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Tokyo Subway Attack of 1995
Shinjuku Subway Station, Tokyo, Japan
On the workday morning of March 20, 1995, many people were on their way to work in the sprawling subway system of Tokyo, the largest city in the world. Five men carrying plastic bags that looked like lunch bags boarded three separate subway trains in different regions of the city and took their seats beside passengers. The men also carried umbrellas with sharp points. Each train was destined to pass through Kasumigaseki, the subway station near many of Tokyo's government buildings.
Just a few stops prior to Kasumigaseki, the men pushed down on the umbrellas, punching holes in the bags. Then they left the bags in the subway cars and swiftly exited the subway.
Within a matter of minutes, oily liquid seeped through the bags. A sickening smell filled the air. People began to gag and gasp for breath. When the smell became more and more offensive, they began to panic. Many felt dizzy and collapsed on the station platforms after coming out.
Inside one train, an assistant station manager used a mop to try to clean up the liquid on the floor of the subway car, assisted by another subway worker. Both soon fell ill and died. The poisonous liquid also affected police and subway workers without gas masks and special protective clothing.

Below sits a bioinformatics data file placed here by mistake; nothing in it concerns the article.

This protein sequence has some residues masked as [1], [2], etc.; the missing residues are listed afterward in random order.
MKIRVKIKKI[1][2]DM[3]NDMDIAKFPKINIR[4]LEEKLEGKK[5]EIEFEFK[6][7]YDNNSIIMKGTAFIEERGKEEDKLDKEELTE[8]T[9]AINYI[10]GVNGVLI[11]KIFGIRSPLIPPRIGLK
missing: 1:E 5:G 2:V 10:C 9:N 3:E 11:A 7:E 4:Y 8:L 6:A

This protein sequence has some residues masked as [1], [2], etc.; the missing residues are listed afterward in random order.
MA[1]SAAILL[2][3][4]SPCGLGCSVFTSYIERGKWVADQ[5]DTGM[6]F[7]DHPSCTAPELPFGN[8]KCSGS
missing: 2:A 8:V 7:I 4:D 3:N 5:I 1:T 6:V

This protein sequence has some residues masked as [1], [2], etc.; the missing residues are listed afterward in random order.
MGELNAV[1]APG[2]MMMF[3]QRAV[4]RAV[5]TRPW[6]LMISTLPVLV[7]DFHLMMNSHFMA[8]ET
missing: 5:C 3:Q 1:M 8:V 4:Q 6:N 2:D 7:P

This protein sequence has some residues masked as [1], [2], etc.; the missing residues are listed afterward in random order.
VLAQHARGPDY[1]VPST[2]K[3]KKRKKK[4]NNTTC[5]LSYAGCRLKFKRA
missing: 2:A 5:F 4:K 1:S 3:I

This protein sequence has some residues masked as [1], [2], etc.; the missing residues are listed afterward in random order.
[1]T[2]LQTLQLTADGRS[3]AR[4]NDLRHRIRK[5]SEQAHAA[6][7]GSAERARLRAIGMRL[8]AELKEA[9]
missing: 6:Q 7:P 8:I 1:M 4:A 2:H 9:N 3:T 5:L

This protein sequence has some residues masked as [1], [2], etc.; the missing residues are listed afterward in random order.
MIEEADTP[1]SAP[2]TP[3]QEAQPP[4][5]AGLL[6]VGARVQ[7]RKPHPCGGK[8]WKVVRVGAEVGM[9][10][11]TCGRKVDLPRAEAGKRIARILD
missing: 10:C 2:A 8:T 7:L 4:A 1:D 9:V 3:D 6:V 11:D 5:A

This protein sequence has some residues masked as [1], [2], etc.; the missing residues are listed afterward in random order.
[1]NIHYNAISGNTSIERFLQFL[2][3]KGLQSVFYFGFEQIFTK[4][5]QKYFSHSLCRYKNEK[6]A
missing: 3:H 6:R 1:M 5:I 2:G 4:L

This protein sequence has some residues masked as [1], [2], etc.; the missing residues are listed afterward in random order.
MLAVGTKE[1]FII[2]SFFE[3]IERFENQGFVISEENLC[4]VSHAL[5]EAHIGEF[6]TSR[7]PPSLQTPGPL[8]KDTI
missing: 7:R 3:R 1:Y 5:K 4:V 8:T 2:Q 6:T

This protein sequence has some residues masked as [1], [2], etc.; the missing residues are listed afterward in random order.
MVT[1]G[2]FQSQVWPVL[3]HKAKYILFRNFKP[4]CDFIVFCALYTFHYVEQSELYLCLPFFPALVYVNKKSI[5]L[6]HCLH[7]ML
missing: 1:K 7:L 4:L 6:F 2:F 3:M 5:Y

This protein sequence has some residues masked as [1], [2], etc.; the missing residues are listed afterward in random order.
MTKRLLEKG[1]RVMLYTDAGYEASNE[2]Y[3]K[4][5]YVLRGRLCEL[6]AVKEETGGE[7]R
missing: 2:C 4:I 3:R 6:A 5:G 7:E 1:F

Ambulance after ambulance make their way through the packed streets of downtown Tokyo and carried the victims of the attack to over 100 hospitals. Inside hospitals, injured people sprawled on the chairs and floors of emergency rooms.
When the commotion was over, 12 people had died and more than 5000 were injured. Most people recovered, but some were left with serious, permanent injuries such as blindness.
The five men who perpetrated the attack were not amoung the casualties--they had taken an antidote prior to the release of the poisonous liquid, identified by authorities to be the extremely lethal sarin nerve agent.
The Bright Side
The disaster could have been worse for three factors:
1) The trains were not as crowded as they usually were on Monday mornings because the next day was a national holiday and many people did not go to work.
2) The sarin was in liquid state, not a gas. If the sarin had been in gaseous form, thousands of people might have died.